The Essentials of Media Literacy
Media literacy is an important life skill today, given the influence of popular culture and mass media upon both our individual, and also our collective, values, behaviours and attitudes. This influence particularly requires our attention, because it happens often at an unconscious level in the human psyche. More than fifty years ago, maverick thinkers began to recognize media as the fourth educator, and as significant as family, school and place of worship, in regard to shaping human values.
Media literacy became a global educational movement, initiated more than thirty years ago in Australia, where media studies was introduced as a new school curriculum subject, followed by similar curricula taught in England and Scotland. In Canada, Ontario was the first province where teachers advocated, throughout a decade, for the inclusion of media literacy, before Ontario's provincial educational ministry accepted it in elementary and secondary schools, in 1989. Today, media literacy organizations and media in school curricula exist across Canada, and in countries globally..
Given the visible signs of serious climate and ecological change at this historic moment, environmental awareness is imperative. The connection of media literacy with ecological literacy is obvious. My own more recent research explores when and why Euro-western culture split its collective consciousness, separating human existence from the source of life - the Earth and, symbolically, the `Divine Feminine.' That is why I show the image of Venus of Willendorf to be representative of the healing that Western society must undertake to renew balance with the world of Nature. She symbolizes the need for us to remember what sustains life, and to revitalize the Divine/Sacred Feminine, in order to live on Earth with more care and respect again.
The above example illustrates that, although school teachers originally spear-headed media education, other valuable players include media professionals, such as journalists, documentary filmmakers and artists, whether working within media literacy organizations or independently in communities and schools. While teachers continue to advocate for the expansion of media studies beyond language arts into several other curricula, media literacy remains an under-recognized life skill to provide for learners of all ages in the wider community.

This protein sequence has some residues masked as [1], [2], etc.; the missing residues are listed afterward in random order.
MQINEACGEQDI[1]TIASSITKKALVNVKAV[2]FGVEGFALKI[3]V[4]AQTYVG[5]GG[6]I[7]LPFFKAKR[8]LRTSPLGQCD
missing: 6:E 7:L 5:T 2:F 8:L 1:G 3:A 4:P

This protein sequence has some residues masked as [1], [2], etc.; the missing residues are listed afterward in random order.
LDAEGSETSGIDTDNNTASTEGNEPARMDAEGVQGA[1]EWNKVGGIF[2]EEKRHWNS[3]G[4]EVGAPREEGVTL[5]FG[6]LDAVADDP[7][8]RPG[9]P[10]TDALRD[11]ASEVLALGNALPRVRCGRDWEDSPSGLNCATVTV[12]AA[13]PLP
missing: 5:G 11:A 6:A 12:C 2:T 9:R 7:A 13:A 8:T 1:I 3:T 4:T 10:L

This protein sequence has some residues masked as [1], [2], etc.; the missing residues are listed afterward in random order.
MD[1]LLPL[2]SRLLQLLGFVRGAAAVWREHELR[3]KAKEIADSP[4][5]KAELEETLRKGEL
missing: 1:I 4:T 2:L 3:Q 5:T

Critical thinking is one of the core skills taught in media literacy, whether learners are analyzing media or creating their own media productions. Critical thinking also means thinking independently, and therefore requires the development of skills to challenge conventional wisdom that, consciously or unconsciously, perpetuates misinformation, outdated knowledge, cultural racism and confusion based on conflicting information about environmental issues. In other words, learners are encouraged how to think rather than told what to think. This pursuit challenges the limitations of teaching approaches such as transmission and transaction. Media education, to be taught effectively, calls upon experiential approaches to learning, such as transformative learning, in order to develop higher order cognitive skills.
For more than twenty years, I have been a media educator, as a disillusioned journalist, and also as a social critic intent on investigating the root causes of the excessive materialism of Western culture. My explorations led me to a less judgmental and more compassionate insight through the works of spiritual psychologists, including Roberto Assagioli, Carl G. Jung and Viktor E. Frankl. As a witness to North American society in the 1950s, Austrian psychiatrist Viktor E. Frankl identified "an existential vacuum." This scenario is worse today and, I suggest, is one of the causes of heightened mental health and environmental problems.
My own formulation of media literacy, therefore, differs from the academic field of `cultural studies.' Instead, my media education processes are grounded in transformative learning, initially to address cultural racism, then leading to the ongoing examination of Western cultural systems. In my view, racism cannot be deconstructed unless the spiritual worldviews of various cultures are taken into consideration. This view developed through many years of a cross-cultural focus in my published writings, and media literacy workshops about Aboriginal misrepresentations in all forms of media, from pop culture to textbooks, and engaged with interdisciplinary fields that include anthropology, sociology, psychology, education and, of course, ecological studies.